Zekate House in Gjirokaster, Albania
This stunningly restored Ottoman mansion is rich in history.
Gjirokastr is a picturesque town in southern Albania known for its namesake castle and quaint cobblestone streets. The city's historical region is an archaeological collection of idyllic architectural gems, but one stands out from the crowd: the Zekate House.
Gjirokastër was a component of Rumelia, an Ottoman Empire province in southeastern Europe, at the turn of the 19th century. Rumelia was divided into divisions of administration, each of which was led by a pasha. Gjirokastër was a member of an organisation commanded by Ali Pasha, a political figure infamous for his ability to negotiate and the atrocities committed to his name. Ali Pasha would deal brutally with dissident aspects and generously reward loyalty. Ali Pasha's generosity to his allies comprised constructing an imposing tower house in Gjirokastër, which he subsequently presented to the town's administration, Beqir Zeko.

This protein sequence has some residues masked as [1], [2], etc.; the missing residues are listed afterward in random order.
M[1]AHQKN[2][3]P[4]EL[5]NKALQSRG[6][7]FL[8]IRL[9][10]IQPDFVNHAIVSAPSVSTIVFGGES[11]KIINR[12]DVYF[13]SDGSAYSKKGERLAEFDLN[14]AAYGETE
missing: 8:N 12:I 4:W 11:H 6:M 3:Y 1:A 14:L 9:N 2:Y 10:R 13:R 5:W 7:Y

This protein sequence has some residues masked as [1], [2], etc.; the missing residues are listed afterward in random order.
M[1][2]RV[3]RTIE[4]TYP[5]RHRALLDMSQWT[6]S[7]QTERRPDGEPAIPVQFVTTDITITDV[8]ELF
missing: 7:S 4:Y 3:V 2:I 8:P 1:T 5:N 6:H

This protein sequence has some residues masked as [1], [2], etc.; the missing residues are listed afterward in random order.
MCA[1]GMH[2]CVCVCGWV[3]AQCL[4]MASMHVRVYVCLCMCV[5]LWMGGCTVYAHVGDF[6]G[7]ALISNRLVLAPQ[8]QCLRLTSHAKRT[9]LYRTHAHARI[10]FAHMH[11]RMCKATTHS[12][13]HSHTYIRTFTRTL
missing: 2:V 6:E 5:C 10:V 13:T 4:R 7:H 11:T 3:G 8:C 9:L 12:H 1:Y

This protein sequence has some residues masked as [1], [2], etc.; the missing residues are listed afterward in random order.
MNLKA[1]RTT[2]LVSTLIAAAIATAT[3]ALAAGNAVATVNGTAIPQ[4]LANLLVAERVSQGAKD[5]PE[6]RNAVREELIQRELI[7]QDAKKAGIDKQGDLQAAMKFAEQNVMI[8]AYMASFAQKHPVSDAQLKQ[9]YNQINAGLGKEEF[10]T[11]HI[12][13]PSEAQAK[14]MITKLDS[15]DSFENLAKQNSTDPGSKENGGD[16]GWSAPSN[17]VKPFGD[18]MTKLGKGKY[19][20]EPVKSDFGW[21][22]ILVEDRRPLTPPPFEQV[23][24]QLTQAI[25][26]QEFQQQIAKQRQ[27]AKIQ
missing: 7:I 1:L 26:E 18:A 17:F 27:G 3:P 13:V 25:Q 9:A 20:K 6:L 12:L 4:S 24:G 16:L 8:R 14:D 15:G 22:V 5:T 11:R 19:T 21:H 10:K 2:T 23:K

The house's name, Zekate, is a descriptive variant of the surname Zeko, built between 1811 and 1812 using regional stones and wood. This structure is a fine example of Ottoman architecture in Albania.
Zekate House has four floors, all accessible via wooden stairs. The lower level, referred to as katoqi, was designated for food storage, firewood storage, and the storage of all appliances used for cooking. Women spent almost all their time on the first level, and a big room with an ottoman indicates that this may have served as the equivalent of a living space. The sleeping areas are on the second level, with a fireplace, primitive bathrooms, and a hammam.
Finally, the top level has three open rooms, two with large windows to mitigate summer heat and one with fewer, smaller windows and a massive fireplace appropriate for winter.
The audience chamber between the two towers is quite spectacular. It is painted with vivid floral designs, and its tinted windows contribute to the room's vitality. A conventional sofa wraps around the room, and a big rug covers the entire floor. This accommodation leads to a balcony with a stunning view of Gjirokastr Castle and the Drino Valley.
Apart from the stones, Zakate House is notable for preserving the original construction's wooden elements, such as the staircase, built-in wardrobes, lattice woodwork, ceiling, and the complicated framework supporting the roof.